A few years ago, I had the good fortune to become friends with Dale Hardin.  Dale is an incredibly talented photographer and I have learned a great deal from him.  With my work travels, I have had the opportunity to meet up with him and spend some time shooting in his neck of the woods.  Well, we finally managed to get Dale out my way for a couple of days of shooting back in September.  We had a pretty fantastic time.  One of the opportunities I was able to arrange was a behind the scenes tour of the Tabernacle Organ on Temple Square in Salt Lake City.  It was an amazingly unique experience.  You can see the rest of the images from the tour here.

I belong to an online photo club.  It is a small group, currently only 20 members.  We are spread out all over North America.  Over the past few years, we have become a pretty close group.  Over the years, on several occasions, we've discussed getting together to meet in person and shoot.  Well, earlier this year, I decided it was time to do something about it so I worked with my friend, Dale and we scheduled a trip to Las Vegas.  Not all were able to make it, but a good group of us, including several former members, made the trip.  We spent 4 day exploring and shooting in and around Las Vegas.  It was remarkable experience.  I came away with a good collection of images, and an even stronger collection of friends.  One of the places we shot was at the Neon Sign Boneyard.  The noon-day light was pretty harsh, but there were still a lot of good images to be made.  This was one of my favorites.  You can see the rest of the images from the boneyard here.

Once every three or so years, we get a total lunar eclipse.  This year happened to be one of those years.  So, I rounded up a few friends and we headed out to Stansbury Island to watch the show.  We went out early and did some light painting, but the eclipse was the definite highlight of the evening.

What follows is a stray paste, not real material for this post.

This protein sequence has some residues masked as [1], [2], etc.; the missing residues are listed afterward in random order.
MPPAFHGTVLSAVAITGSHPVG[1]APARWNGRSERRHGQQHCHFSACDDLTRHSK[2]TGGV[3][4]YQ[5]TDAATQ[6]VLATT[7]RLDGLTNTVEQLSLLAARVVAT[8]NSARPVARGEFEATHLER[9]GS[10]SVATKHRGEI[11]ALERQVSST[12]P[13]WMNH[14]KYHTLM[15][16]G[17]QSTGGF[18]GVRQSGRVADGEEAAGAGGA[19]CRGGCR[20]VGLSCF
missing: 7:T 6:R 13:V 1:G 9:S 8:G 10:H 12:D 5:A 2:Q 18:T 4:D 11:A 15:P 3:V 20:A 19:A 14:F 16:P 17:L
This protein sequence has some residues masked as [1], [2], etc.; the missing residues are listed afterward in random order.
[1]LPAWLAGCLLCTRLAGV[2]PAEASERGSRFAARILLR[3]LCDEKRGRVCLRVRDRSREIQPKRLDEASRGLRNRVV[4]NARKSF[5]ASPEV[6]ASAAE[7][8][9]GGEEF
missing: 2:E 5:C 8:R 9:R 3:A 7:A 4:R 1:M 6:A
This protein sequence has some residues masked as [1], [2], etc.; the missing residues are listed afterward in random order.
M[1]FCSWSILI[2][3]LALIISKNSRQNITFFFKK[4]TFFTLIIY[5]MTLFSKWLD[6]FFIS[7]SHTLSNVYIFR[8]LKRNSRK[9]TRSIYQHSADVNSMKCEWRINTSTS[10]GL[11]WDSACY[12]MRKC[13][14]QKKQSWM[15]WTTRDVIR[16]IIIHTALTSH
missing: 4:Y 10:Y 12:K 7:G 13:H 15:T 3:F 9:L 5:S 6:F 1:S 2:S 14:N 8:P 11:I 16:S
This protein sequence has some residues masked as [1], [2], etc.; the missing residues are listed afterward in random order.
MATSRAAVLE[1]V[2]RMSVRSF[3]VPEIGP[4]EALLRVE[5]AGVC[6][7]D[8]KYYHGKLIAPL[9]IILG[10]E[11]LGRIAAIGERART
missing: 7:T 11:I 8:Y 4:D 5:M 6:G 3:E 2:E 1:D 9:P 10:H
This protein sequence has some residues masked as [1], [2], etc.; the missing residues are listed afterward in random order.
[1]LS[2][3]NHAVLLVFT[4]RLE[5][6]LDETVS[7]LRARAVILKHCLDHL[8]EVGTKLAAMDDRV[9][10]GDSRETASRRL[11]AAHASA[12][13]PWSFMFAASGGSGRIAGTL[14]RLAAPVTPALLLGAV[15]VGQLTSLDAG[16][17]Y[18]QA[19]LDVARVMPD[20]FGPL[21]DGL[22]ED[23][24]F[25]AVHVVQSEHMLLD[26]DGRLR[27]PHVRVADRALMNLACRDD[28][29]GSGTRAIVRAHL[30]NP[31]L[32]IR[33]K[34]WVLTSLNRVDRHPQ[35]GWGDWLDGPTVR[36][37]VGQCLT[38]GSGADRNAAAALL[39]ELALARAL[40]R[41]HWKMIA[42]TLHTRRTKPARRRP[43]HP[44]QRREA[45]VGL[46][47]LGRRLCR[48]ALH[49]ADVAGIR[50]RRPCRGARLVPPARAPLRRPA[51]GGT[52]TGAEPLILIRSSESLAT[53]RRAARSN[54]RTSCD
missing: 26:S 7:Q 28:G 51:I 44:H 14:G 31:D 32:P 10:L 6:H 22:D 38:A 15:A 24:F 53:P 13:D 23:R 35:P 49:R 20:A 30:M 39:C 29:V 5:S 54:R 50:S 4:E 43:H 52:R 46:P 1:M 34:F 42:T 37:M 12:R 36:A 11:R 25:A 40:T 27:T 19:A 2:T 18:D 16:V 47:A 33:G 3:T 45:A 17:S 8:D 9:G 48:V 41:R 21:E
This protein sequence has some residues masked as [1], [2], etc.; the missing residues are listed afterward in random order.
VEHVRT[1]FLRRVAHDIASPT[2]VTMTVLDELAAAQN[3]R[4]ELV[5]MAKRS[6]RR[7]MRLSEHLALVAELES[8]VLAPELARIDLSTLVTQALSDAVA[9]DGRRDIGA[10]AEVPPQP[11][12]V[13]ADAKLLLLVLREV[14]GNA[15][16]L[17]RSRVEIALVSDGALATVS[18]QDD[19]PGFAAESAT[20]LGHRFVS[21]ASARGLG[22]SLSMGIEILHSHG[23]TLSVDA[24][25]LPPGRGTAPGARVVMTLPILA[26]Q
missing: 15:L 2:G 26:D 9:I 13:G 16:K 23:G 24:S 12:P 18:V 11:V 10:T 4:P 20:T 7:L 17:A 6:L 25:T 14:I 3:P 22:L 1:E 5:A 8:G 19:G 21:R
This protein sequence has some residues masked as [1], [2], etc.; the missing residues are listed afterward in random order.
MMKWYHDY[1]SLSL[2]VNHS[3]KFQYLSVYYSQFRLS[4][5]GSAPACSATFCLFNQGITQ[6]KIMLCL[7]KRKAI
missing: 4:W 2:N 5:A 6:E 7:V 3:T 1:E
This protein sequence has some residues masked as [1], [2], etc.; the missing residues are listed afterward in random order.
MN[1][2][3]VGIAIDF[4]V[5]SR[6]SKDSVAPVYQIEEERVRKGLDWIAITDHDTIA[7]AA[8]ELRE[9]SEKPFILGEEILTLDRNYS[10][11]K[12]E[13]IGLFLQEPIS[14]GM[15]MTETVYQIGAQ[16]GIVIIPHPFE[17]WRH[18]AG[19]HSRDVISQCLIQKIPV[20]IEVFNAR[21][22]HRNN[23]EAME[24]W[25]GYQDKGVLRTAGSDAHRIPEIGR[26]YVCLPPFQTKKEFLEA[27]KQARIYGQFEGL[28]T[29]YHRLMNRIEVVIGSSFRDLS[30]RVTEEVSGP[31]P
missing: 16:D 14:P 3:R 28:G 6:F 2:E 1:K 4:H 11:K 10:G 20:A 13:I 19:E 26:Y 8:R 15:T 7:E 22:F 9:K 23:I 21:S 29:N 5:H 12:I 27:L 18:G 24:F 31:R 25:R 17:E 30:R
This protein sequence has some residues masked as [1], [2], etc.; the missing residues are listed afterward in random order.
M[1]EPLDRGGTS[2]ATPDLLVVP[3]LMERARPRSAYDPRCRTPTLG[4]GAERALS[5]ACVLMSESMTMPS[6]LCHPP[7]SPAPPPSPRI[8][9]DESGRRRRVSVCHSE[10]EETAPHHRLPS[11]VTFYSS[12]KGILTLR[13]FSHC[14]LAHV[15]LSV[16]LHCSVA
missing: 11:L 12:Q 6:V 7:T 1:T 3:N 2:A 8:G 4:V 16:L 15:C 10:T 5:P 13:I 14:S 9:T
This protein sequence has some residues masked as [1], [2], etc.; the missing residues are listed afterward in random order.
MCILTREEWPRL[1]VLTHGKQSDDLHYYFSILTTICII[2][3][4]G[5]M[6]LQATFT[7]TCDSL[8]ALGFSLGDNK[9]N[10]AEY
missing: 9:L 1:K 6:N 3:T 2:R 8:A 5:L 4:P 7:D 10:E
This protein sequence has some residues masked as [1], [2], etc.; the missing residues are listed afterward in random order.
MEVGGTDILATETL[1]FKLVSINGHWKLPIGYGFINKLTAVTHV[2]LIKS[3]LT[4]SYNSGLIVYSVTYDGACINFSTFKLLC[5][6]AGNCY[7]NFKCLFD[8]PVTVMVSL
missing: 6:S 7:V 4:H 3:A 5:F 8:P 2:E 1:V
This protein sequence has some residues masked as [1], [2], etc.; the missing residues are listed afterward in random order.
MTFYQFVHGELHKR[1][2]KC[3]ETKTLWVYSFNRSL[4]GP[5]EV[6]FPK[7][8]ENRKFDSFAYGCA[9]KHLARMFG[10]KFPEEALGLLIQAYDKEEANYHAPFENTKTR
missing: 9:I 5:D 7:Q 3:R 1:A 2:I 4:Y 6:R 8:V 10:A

This last image was created just the other day.  My son, Peter, and I spent the day wandering with our cameras.  Our original goal was to be at the Golden Spike Monument where they were doing several demonstrations with the 119 steam engine.  The train was pretty fantastic and we came away with some good images.  While we were out in the area, we decided to do some wandering.  One of the places we stopped was the Spiral Jetty.  The water level was such that there wasn't much to see of the Jetty, so we wandered around the old oil derricks.  The mostly overcast sky made for some decent lighting conditions.  And, the bit of haze made the distant shoreline all but disappear.  This is one of my favorite images of the day.  You can see the rest of the images here.

Well, there you have it, what I consider to be my top 10 for 2011.  What do you think?  Do you agree with my choices?  If not, what would you have chosen differently?  I'd love to hear your thoughts.

Thanks again to all of you that have contributed to my work this year.  And especially to those of you that have taken the time visit my blog.  I appreciate it.

Now, what's 2012 going to look like?


  1. Thanks, Scott! You and Paul get some of the credit for my current light painting addiction :o)

  2. Thanks Jeff for the fabulous pictures. I love taking pictures too but at a different level of perfection. There are so many pictures out there. Living here we get so many gorgeous sunrises and sunsets that it almost drives me crazy. Maybe I'll share a few with your one of these days. Happy New Year and the best to you and your wonderful family.

  3. Thanks Uncle Ralph! It's good to hear from you. I would love to see your work. We are planning on coming to the reunion this year, we'll have to squeeze in some time to shoot.

  4. Beautiful photographs, I especially like the light painting image.